I can't believe it! I've got so many spam filters I needed to organize them!

I was adding another spam filter the other day because a piece of spam had made its way past the filters into my inbox. Opened up Eudora’s filters and started looking to see if it made more sense to edit an existing filter and realized that I could spend half the morning looking around to see what filters were already geared towards that general type of spam and what I might have left out.

I love my spam filters. They are very effective little custodians and I never have to see 99.97% of the garbage and sewage that is aimed at my email address, and they also do an excellent job of sorting my mail into the correct mailboxes and alerting or not alerting me according to the rules I set. Despite the rise of dedicated software and email screening services, my custom-made spam filters do a job that no one-size-fits-all spam-killing service can touch. I probably get 100-200 pieces of spam a day (8-25 every 30 minutes during the day) and seldom see so much as the subject titles of any of it.

So I bit the proverbial bullet and did screen shot after screen shot and sat down with the printouts and created categories. And then went back and created empty filters to use as headers, and proceeded to drag and drop filters until I had then all neatly organized into clearly labeled categories! (Also got rid of some redundant filters and combined a few to make more economical & efficient ones).

I ended up with… [hey, this is mundane and pointless!]…

36 filters for catching mail that I do want and sorting it into appropriate mailboxes; a tiny handful of these precede –

1 central filter that tosses anything in which my email address is not a presence in the From or CC header; which is followed by the thest of the “keep” filters; and then–

7 filters for catching “very sneaky” email with unusual and misleading titles;

30 filters for snagging “make money” / “financial success” types of spam;

16 filters for killing credit card, mortgage, bankruptcy, and taxes types of spam;

14 filters for health and diet related spam;

17 filters for computer-geek (“Boost your Windows Reliability”) type spam;

4 filters for spam concerned with cell phones and cellular services;

31 filters for porn spam;

9 filters for travel & vacation spam;

6 filters for catching scams and glurge;

4 filters for picking off meta-spam (trying to sell me spamming software or 10 zillion email addresses);

16 filters for noncommercial junk mail like joke-a-day;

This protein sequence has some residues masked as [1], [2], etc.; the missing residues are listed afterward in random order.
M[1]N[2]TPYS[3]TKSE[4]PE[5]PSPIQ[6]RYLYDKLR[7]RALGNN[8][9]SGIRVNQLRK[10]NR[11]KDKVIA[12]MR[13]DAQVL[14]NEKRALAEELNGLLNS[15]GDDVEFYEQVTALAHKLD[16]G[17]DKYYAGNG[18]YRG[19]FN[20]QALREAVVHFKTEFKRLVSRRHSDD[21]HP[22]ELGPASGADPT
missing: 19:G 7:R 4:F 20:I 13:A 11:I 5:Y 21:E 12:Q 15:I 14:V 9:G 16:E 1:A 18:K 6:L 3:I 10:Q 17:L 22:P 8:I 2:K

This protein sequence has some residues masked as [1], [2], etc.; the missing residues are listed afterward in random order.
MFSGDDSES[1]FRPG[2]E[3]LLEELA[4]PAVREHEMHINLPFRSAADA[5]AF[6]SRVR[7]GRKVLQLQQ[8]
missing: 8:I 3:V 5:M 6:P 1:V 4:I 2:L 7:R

68 domain-specific or company-specific URLS & strings that have been banned to the trash can;

78 “duh” filters that trap for strings and characteristics that are a dead-giveaway for mass email ("$user@");

and 3-4 cleanup filters for handling what mailbox to place any email in if not otherwise handled by a prior filter.
All in all, I’m glad it works as well as it does, but I can’t believe it has come to this!

Who else manages their own filters? Anyone else got a battalion of them like this cleaning up their POP mail?

Yikes! You mean you nearly had to look at the subject of a piece of mail you didn’t ask for?

I just delete the spam. :wally

Lego and Bosda:

Every time Eudora checks for new mail, I get a dozen and a half to two dozen pieces of spam.

Were it not for my filters, any legitimate mail would be buried in that mess, and I’d have to painstakingly select and delete the spam and throw the rest out. And I’d be interrupted with a “new mail” sound and alert box even if the new mail was nothing but spam.

I stopped watching TV a couple decades ago because of all the commercials, but I refuse to give up email.

I like Eudora’s labelling feature. Each spam filter color-codes the message as it goes through, so if I want I can go back and see exactly which filter got it. Useful especially if a legitimate message gets picked up by a spam filter.

OS X geeks might be interested in this article on using UNIX tricks to delete unwanted email before it gets downloaded:

Wow, I can’t think of the last time I got unsolicited spam (except on my temporary AOL account). No filters. What the hell am I doing right, here?

Well, I’ll tell you what I did WRONG: I was very careful when I opened my email account with my current ISP, not to use it for message board posts, online forms, online ordering, newsgroup posts, or anything except for emailing friends and family. And yet two years later I get about 10-15 pieces of spam per day on that account, most of it non-ASCII stuff that isn’t even legible. So what happened? I very stupidly chose a common English word (“bookworm”) as my alias. There are a lot of spammers out there who target a domain and then just send out bazillions of emails to every possible alias (roberta, robertb, robertc, etc.). Anything that doesn’t bounce back is a valid address and can therefore be sold.

Next time I open an account, I’m picking “fjkleiele” as my address, or something equally improbable. The spam is killing me here.